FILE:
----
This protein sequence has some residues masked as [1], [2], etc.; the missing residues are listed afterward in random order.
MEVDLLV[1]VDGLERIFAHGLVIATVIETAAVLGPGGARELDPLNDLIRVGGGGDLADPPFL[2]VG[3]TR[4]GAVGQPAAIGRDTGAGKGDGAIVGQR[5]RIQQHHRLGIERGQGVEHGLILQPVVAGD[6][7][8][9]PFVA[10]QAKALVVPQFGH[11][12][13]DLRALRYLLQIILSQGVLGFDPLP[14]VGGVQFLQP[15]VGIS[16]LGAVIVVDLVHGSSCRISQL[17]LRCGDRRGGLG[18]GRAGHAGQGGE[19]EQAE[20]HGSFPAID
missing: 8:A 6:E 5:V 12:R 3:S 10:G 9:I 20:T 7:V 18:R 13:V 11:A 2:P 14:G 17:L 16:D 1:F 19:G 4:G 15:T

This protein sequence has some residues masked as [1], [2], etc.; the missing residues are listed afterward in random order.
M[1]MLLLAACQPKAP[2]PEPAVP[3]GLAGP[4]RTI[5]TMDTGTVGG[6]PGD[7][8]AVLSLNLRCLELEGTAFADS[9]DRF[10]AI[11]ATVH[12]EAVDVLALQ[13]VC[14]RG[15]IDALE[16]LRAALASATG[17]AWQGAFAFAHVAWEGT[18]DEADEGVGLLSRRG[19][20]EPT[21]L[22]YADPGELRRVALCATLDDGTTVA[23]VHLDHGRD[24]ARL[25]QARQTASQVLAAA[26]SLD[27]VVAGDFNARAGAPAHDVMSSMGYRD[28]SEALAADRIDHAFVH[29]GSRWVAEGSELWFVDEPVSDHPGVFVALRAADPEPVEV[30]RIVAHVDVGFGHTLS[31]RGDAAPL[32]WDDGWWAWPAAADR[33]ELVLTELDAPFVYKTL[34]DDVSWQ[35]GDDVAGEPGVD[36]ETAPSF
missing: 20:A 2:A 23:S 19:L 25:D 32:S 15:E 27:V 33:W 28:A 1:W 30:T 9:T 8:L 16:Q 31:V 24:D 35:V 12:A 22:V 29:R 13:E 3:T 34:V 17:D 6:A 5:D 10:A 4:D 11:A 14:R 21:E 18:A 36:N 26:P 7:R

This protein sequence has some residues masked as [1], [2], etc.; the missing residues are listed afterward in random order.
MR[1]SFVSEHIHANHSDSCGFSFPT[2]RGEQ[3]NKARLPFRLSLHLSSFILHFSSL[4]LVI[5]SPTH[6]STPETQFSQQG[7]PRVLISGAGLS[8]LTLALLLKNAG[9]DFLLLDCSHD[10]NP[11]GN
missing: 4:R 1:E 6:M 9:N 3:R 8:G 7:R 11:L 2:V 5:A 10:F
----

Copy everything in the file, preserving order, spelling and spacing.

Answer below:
This protein sequence has some residues masked as [1], [2], etc.; the missing residues are listed afterward in random order.
MEVDLLV[1]VDGLERIFAHGLVIATVIETAAVLGPGGARELDPLNDLIRVGGGGDLADPPFL[2]VG[3]TR[4]GAVGQPAAIGRDTGAGKGDGAIVGQR[5]RIQQHHRLGIERGQGVEHGLILQPVVAGD[6][7][8][9]PFVA[10]QAKALVVPQFGH[11][12][13]DLRALRYLLQIILSQGVLGFDPLP[14]VGGVQFLQP[15]VGIS[16]LGAVIVVDLVHGSSCRISQL[17]LRCGDRRGGLG[18]GRAGHAGQGGE[19]EQAE[20]HGSFPAID
missing: 8:A 6:E 5:V 12:R 3:S 10:G 9:I 20:T 7:V 18:R 13:V 11:A 2:P 14:G 17:L 16:D 1:F 19:G 4:G 15:T

This protein sequence has some residues masked as [1], [2], etc.; the missing residues are listed afterward in random order.
M[1]MLLLAACQPKAP[2]PEPAVP[3]GLAGP[4]RTI[5]TMDTGTVGG[6]PGD[7][8]AVLSLNLRCLELEGTAFADS[9]DRF[10]AI[11]ATVH[12]EAVDVLALQ[13]VC[14]RG[15]IDALE[16]LRAALASATG[17]AWQGAFAFAHVAWEGT[18]DEADEGVGLLSRRG[19][20]EPT[21]L[22]YADPGELRRVALCATLDDGTTVA[23]VHLDHGRD[24]ARL[25]QARQTASQVLAAA[26]SLD[27]VVAGDFNARAGAPAHDVMSSMGYRD[28]SEALAADRIDHAFVH[29]GSRWVAEGSELWFVDEPVSDHPGVFVALRAADPEPVEV[30]RIVAHVDVGFGHTLS[31]RGDAAPL[32]WDDGWWAWPAAADR[33]ELVLTELDAPFVYKTL[34]DDVSWQ[35]GDDVAGEPGVD[36]ETAPSF
missing: 20:A 2:A 23:S 19:L 25:D 32:S 15:E 27:V 33:W 28:A 1:W 30:T 9:T 8:L 16:Q 31:V 24:D 35:V 12:A 22:V 29:R 13:E 3:T 34:V 17:D 6:A 5:D 10:A 4:D 11:A 14:R 21:E 18:A 36:N 26:P 7:R

This protein sequence has some residues masked as [1], [2], etc.; the missing residues are listed afterward in random order.
MR[1]SFVSEHIHANHSDSCGFSFPT[2]RGEQ[3]NKARLPFRLSLHLSSFILHFSSL[4]LVI[5]SPTH[6]STPETQFSQQG[7]PRVLISGAGLS[8]LTLALLLKNAG[9]DFLLLDCSHD[10]NP[11]GN
missing: 4:R 1:E 6:M 9:N 3:R 8:G 7:R 11:L 2:V 5:A 10:F